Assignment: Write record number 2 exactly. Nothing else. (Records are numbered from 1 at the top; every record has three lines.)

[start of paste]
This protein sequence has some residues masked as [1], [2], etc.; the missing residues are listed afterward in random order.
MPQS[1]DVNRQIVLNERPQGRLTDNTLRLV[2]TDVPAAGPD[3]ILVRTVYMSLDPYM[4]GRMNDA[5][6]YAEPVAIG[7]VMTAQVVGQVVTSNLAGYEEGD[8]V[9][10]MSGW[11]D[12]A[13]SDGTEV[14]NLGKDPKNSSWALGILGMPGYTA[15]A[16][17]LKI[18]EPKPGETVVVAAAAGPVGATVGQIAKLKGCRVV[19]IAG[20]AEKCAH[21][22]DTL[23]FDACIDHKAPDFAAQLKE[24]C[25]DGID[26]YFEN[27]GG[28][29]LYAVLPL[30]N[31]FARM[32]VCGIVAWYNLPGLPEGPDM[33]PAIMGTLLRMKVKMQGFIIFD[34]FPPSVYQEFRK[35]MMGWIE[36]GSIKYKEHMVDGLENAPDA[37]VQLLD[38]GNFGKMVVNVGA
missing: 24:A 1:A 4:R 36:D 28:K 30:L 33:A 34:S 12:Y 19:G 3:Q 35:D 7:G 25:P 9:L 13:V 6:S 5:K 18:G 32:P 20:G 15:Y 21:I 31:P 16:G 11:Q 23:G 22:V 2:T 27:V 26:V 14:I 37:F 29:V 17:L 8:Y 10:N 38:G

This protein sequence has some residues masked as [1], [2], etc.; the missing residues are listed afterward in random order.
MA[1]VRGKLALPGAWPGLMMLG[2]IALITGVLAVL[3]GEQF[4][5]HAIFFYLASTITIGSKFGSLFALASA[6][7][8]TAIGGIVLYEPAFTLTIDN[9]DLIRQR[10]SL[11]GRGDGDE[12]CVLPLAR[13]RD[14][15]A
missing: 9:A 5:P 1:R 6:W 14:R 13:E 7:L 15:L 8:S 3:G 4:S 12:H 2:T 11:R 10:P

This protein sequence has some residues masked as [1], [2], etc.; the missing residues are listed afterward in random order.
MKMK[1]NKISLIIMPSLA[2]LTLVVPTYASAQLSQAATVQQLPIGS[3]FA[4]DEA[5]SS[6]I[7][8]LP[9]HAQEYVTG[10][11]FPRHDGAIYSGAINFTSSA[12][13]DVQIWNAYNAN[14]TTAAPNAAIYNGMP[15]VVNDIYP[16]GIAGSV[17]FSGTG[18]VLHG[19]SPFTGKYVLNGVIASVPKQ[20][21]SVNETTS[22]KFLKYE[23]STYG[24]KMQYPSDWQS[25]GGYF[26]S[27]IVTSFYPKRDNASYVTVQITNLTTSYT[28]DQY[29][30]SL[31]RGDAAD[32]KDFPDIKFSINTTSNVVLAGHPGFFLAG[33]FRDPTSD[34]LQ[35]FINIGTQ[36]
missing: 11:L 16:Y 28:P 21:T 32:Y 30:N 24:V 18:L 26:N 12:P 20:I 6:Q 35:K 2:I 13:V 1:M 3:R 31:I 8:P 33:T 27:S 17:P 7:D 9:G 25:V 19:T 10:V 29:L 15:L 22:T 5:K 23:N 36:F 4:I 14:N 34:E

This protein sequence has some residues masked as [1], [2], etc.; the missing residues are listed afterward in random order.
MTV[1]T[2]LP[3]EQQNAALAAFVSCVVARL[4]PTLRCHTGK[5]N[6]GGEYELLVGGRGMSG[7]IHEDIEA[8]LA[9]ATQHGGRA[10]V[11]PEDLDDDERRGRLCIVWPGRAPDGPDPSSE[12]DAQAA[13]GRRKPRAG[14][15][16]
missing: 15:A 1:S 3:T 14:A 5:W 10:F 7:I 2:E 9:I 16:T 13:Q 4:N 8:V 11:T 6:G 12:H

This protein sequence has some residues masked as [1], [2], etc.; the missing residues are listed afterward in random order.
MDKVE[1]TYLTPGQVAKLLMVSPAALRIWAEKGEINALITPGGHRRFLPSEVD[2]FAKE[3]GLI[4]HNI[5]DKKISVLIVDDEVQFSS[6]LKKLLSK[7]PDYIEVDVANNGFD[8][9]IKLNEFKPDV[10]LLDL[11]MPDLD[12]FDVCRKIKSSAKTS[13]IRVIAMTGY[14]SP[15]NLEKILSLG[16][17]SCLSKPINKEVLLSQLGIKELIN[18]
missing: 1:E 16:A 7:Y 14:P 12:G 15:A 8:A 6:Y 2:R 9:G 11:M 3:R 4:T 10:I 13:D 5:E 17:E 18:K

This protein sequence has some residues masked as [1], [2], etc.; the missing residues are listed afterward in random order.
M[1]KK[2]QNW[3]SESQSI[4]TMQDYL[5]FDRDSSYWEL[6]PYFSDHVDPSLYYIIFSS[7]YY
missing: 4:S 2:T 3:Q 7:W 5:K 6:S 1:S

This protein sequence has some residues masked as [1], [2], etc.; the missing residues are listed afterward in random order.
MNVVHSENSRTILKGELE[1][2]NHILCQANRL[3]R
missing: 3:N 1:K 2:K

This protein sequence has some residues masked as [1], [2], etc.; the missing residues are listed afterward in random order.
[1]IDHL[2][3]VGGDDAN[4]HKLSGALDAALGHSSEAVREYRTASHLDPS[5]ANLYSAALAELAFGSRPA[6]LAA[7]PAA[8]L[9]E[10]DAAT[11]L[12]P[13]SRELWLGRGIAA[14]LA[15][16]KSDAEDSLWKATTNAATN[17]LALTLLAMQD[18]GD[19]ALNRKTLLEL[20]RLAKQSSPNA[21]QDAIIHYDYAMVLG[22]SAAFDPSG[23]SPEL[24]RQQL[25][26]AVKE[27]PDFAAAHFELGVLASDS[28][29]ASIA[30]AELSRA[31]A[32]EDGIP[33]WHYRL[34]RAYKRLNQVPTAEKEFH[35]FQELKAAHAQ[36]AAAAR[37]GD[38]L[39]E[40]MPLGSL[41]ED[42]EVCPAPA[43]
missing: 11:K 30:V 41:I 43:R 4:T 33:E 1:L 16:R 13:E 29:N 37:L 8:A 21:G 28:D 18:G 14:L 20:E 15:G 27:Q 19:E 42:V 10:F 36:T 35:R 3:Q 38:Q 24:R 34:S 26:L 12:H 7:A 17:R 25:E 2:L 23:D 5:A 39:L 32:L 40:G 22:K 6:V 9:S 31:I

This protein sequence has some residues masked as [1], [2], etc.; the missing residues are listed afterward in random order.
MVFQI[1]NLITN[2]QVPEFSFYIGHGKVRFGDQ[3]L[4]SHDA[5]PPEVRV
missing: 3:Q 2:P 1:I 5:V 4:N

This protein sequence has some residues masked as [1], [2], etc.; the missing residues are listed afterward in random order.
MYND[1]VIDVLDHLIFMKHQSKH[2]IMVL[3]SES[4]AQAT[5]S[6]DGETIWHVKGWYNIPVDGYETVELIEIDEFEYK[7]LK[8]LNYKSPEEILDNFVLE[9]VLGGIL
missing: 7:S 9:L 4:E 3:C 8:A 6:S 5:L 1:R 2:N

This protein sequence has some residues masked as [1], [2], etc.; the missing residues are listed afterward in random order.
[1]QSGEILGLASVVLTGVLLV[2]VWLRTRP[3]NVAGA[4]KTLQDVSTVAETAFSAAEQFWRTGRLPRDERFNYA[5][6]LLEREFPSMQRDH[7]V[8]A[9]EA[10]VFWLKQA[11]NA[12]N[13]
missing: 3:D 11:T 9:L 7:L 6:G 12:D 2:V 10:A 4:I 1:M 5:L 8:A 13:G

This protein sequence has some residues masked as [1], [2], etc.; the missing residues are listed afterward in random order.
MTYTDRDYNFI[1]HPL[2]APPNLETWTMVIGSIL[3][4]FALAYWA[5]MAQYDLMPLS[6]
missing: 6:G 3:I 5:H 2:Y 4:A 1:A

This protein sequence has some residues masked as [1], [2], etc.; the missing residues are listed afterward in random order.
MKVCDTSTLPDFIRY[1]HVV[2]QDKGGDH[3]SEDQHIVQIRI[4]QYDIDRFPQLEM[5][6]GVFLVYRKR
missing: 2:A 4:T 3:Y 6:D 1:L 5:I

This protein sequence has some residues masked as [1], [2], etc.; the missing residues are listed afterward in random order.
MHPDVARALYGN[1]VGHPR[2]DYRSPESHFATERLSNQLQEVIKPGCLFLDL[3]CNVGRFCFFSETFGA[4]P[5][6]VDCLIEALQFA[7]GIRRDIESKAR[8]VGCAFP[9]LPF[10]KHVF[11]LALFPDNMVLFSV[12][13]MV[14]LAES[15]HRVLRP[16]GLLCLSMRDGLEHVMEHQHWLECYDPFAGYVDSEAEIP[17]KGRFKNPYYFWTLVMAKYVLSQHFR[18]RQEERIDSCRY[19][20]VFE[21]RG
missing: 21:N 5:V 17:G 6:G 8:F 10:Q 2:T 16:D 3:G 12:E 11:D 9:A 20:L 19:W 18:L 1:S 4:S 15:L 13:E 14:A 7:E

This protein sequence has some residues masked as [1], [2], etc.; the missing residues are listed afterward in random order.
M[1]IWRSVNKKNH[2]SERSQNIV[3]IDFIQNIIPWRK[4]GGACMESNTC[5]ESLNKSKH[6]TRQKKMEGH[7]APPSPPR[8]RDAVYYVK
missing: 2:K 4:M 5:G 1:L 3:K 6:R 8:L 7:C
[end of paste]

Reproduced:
This protein sequence has some residues masked as [1], [2], etc.; the missing residues are listed afterward in random order.
MA[1]VRGKLALPGAWPGLMMLG[2]IALITGVLAVL[3]GEQF[4][5]HAIFFYLASTITIGSKFGSLFALASA[6][7][8]TAIGGIVLYEPAFTLTIDN[9]DLIRQR[10]SL[11]GRGDGDE[12]CVLPLAR[13]RD[14][15]A
missing: 9:A 5:P 1:R 6:W 14:R 13:E 7:L 15:L 8:S 3:G 4:S 12:H 2:T 11:R 10:P